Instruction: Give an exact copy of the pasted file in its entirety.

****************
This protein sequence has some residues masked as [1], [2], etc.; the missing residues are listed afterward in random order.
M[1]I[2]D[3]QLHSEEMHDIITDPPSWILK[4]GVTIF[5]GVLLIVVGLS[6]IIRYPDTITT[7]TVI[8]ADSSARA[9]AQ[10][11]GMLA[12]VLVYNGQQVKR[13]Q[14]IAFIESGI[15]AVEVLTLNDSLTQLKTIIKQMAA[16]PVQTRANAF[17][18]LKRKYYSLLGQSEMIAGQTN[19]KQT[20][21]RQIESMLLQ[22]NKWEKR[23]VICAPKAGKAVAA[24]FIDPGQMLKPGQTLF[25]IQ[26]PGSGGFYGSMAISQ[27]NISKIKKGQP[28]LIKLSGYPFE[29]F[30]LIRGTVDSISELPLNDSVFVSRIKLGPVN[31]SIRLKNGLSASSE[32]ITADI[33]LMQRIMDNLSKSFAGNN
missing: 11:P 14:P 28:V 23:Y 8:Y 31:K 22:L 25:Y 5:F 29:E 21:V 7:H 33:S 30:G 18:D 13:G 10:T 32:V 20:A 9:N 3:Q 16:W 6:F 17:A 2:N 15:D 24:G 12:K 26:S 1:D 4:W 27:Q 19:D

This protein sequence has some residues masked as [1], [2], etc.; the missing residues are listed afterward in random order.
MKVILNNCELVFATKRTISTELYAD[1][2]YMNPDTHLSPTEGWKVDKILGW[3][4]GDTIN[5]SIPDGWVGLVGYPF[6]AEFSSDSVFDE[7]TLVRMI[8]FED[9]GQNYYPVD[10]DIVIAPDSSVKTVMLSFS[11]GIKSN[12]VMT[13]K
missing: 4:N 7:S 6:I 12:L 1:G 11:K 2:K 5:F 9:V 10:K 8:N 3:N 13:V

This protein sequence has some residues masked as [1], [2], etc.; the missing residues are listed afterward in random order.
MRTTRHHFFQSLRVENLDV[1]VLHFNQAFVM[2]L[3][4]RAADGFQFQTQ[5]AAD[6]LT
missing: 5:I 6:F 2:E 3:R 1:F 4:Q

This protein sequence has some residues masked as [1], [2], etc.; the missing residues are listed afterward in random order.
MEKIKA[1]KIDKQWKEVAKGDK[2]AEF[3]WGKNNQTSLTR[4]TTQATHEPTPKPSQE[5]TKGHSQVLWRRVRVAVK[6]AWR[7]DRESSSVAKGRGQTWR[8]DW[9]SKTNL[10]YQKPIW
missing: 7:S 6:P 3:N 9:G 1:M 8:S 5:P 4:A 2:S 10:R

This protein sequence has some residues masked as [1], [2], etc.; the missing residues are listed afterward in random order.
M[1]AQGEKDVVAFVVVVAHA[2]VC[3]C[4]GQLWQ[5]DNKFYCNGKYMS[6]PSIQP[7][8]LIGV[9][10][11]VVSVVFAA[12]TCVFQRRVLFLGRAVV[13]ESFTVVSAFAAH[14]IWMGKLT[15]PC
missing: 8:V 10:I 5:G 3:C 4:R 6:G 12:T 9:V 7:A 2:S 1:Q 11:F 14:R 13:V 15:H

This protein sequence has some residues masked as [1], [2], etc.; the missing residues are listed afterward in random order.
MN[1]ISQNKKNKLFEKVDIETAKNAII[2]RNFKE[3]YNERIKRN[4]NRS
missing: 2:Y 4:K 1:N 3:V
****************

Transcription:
This protein sequence has some residues masked as [1], [2], etc.; the missing residues are listed afterward in random order.
M[1]I[2]D[3]QLHSEEMHDIITDPPSWILK[4]GVTIF[5]GVLLIVVGLS[6]IIRYPDTITT[7]TVI[8]ADSSARA[9]AQ[10][11]GMLA[12]VLVYNGQQVKR[13]Q[14]IAFIESGI[15]AVEVLTLNDSLTQLKTIIKQMAA[16]PVQTRANAF[17][18]LKRKYYSLLGQSEMIAGQTN[19]KQT[20][21]RQIESMLLQ[22]NKWEKR[23]VICAPKAGKAVAA[24]FIDPGQMLKPGQTLF[25]IQ[26]PGSGGFYGSMAISQ[27]NISKIKKGQP[28]LIKLSGYPFE[29]F[30]LIRGTVDSISELPLNDSVFVSRIKLGPVN[31]SIRLKNGLSASSE[32]ITADI[33]LMQRIMDNLSKSFAGNN
missing: 11:P 14:P 28:V 23:Y 8:Y 31:K 22:L 25:Y 5:F 29:E 21:V 7:H 33:S 30:G 18:D 13:G 10:T 32:V 20:A 9:N 3:Q 16:W 6:F 17:A 2:N 15:D 24:G 12:K 26:S 1:D 4:W 27:Q 19:D

This protein sequence has some residues masked as [1], [2], etc.; the missing residues are listed afterward in random order.
MKVILNNCELVFATKRTISTELYAD[1][2]YMNPDTHLSPTEGWKVDKILGW[3][4]GDTIN[5]SIPDGWVGLVGYPF[6]AEFSSDSVFDE[7]TLVRMI[8]FED[9]GQNYYPVD[10]DIVIAPDSSVKTVMLSFS[11]GIKSN[12]VMT[13]K
missing: 4:N 7:S 6:I 12:L 1:G 11:K 2:K 5:F 9:V 10:K 8:N 3:N 13:V

This protein sequence has some residues masked as [1], [2], etc.; the missing residues are listed afterward in random order.
MRTTRHHFFQSLRVENLDV[1]VLHFNQAFVM[2]L[3][4]RAADGFQFQTQ[5]AAD[6]LT
missing: 5:I 6:F 2:E 3:R 1:F 4:Q

This protein sequence has some residues masked as [1], [2], etc.; the missing residues are listed afterward in random order.
MEKIKA[1]KIDKQWKEVAKGDK[2]AEF[3]WGKNNQTSLTR[4]TTQATHEPTPKPSQE[5]TKGHSQVLWRRVRVAVK[6]AWR[7]DRESSSVAKGRGQTWR[8]DW[9]SKTNL[10]YQKPIW
missing: 7:S 6:P 3:N 9:G 1:M 8:S 5:P 4:A 2:S 10:R

This protein sequence has some residues masked as [1], [2], etc.; the missing residues are listed afterward in random order.
M[1]AQGEKDVVAFVVVVAHA[2]VC[3]C[4]GQLWQ[5]DNKFYCNGKYMS[6]PSIQP[7][8]LIGV[9][10][11]VVSVVFAA[12]TCVFQRRVLFLGRAVV[13]ESFTVVSAFAAH[14]IWMGKLT[15]PC
missing: 8:V 10:I 5:G 3:C 4:R 6:G 12:T 9:V 7:A 2:S 1:Q 11:F 14:R 13:V 15:H

This protein sequence has some residues masked as [1], [2], etc.; the missing residues are listed afterward in random order.
MN[1]ISQNKKNKLFEKVDIETAKNAII[2]RNFKE[3]YNERIKRN[4]NRS
missing: 2:Y 4:K 1:N 3:V